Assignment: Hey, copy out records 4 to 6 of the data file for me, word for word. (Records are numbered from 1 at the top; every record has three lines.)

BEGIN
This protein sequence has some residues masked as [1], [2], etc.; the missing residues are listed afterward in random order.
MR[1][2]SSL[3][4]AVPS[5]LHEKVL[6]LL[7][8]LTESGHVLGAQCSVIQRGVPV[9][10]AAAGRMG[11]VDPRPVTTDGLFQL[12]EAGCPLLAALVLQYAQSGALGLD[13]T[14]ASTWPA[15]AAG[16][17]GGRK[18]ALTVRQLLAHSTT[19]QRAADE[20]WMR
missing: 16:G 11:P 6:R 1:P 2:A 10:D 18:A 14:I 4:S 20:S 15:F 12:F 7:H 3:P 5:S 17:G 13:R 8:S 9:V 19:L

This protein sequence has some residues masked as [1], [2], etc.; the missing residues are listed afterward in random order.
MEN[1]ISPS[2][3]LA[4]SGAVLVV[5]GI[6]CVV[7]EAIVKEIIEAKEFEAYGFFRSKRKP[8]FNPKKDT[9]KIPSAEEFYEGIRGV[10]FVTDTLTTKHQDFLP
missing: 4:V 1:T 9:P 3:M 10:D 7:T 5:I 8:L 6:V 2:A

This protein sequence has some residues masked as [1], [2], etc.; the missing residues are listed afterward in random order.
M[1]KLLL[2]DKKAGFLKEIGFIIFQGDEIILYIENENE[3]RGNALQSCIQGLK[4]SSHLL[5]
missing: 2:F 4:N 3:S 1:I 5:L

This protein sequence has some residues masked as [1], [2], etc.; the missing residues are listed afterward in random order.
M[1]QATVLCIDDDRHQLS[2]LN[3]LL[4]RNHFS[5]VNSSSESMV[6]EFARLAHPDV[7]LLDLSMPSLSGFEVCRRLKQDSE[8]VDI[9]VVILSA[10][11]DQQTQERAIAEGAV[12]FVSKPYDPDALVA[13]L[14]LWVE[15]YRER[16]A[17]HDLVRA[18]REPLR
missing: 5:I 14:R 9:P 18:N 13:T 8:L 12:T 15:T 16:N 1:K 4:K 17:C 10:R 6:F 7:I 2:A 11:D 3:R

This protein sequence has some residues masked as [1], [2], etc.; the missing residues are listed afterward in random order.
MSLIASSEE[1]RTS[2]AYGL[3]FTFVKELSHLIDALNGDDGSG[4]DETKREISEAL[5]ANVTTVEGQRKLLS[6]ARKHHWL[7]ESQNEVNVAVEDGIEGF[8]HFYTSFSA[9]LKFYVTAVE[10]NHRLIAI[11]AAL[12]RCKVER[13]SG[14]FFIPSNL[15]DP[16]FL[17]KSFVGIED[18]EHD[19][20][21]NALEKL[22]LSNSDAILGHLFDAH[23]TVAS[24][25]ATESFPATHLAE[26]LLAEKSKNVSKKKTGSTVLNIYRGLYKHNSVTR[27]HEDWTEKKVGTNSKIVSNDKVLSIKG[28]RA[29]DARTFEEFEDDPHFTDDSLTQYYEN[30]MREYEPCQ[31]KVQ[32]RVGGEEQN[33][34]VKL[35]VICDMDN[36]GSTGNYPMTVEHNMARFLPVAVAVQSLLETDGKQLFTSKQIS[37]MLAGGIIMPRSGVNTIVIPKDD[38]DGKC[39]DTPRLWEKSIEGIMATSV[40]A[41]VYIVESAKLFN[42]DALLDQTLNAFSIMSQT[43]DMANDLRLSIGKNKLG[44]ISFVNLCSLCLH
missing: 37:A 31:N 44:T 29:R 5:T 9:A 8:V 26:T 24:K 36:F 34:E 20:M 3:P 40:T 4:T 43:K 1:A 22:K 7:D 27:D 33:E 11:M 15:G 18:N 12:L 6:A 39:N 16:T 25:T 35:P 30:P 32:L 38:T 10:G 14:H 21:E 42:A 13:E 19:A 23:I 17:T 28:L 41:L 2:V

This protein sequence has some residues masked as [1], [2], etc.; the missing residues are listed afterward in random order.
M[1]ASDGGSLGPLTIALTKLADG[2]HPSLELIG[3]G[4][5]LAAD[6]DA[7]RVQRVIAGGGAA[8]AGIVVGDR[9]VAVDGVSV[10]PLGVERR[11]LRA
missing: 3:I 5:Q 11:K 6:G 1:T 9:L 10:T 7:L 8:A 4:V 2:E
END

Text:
This protein sequence has some residues masked as [1], [2], etc.; the missing residues are listed afterward in random order.
M[1]QATVLCIDDDRHQLS[2]LN[3]LL[4]RNHFS[5]VNSSSESMV[6]EFARLAHPDV[7]LLDLSMPSLSGFEVCRRLKQDSE[8]VDI[9]VVILSA[10][11]DQQTQERAIAEGAV[12]FVSKPYDPDALVA[13]L[14]LWVE[15]YRER[16]A[17]HDLVRA[18]REPLR
missing: 5:I 14:R 9:P 18:N 13:T 8:L 12:T 15:T 16:N 1:K 4:K 17:C 10:R 6:F 7:I 2:A 11:D 3:R

This protein sequence has some residues masked as [1], [2], etc.; the missing residues are listed afterward in random order.
MSLIASSEE[1]RTS[2]AYGL[3]FTFVKELSHLIDALNGDDGSG[4]DETKREISEAL[5]ANVTTVEGQRKLLS[6]ARKHHWL[7]ESQNEVNVAVEDGIEGF[8]HFYTSFSA[9]LKFYVTAVE[10]NHRLIAI[11]AAL[12]RCKVER[13]SG[14]FFIPSNL[15]DP[16]FL[17]KSFVGIED[18]EHD[19][20][21]NALEKL[22]LSNSDAILGHLFDAH[23]TVAS[24][25]ATESFPATHLAE[26]LLAEKSKNVSKKKTGSTVLNIYRGLYKHNSVTR[27]HEDWTEKKVGTNSKIVSNDKVLSIKG[28]RA[29]DARTFEEFEDDPHFTDDSLTQYYEN[30]MREYEPCQ[31]KVQ[32]RVGGEEQN[33][34]VKL[35]VICDMDN[36]GSTGNYPMTVEHNMARFLPVAVAVQSLLETDGKQLFTSKQIS[37]MLAGGIIMPRSGVNTIVIPKDD[38]DGKC[39]DTPRLWEKSIEGIMATSV[40]A[41]VYIVESAKLFN[42]DALLDQTLNAFSIMSQT[43]DMANDLRLSIGKNKLG[44]ISFVNLCSLCLH
missing: 37:A 31:N 44:T 29:R 5:T 9:A 8:V 26:T 24:K 36:F 34:E 20:M 3:P 40:T 4:T 43:K 1:A 22:K 7:D 27:D 33:E 11:M 15:G 18:N 12:L 6:A 39:N 16:T 25:T 35:P 30:P 32:L 38:T 10:G 14:H 21:E 42:A 13:E 19:A 23:I 17:T 28:L 41:L 2:V

This protein sequence has some residues masked as [1], [2], etc.; the missing residues are listed afterward in random order.
M[1]ASDGGSLGPLTIALTKLADG[2]HPSLELIG[3]G[4][5]LAAD[6]DA[7]RVQRVIAGGGAA[8]AGIVVGDR[9]VAVDGVSV[10]PLGVERR[11]LRA
missing: 3:I 5:Q 11:K 6:G 1:T 9:L 10:T 7:L 8:A 4:V 2:E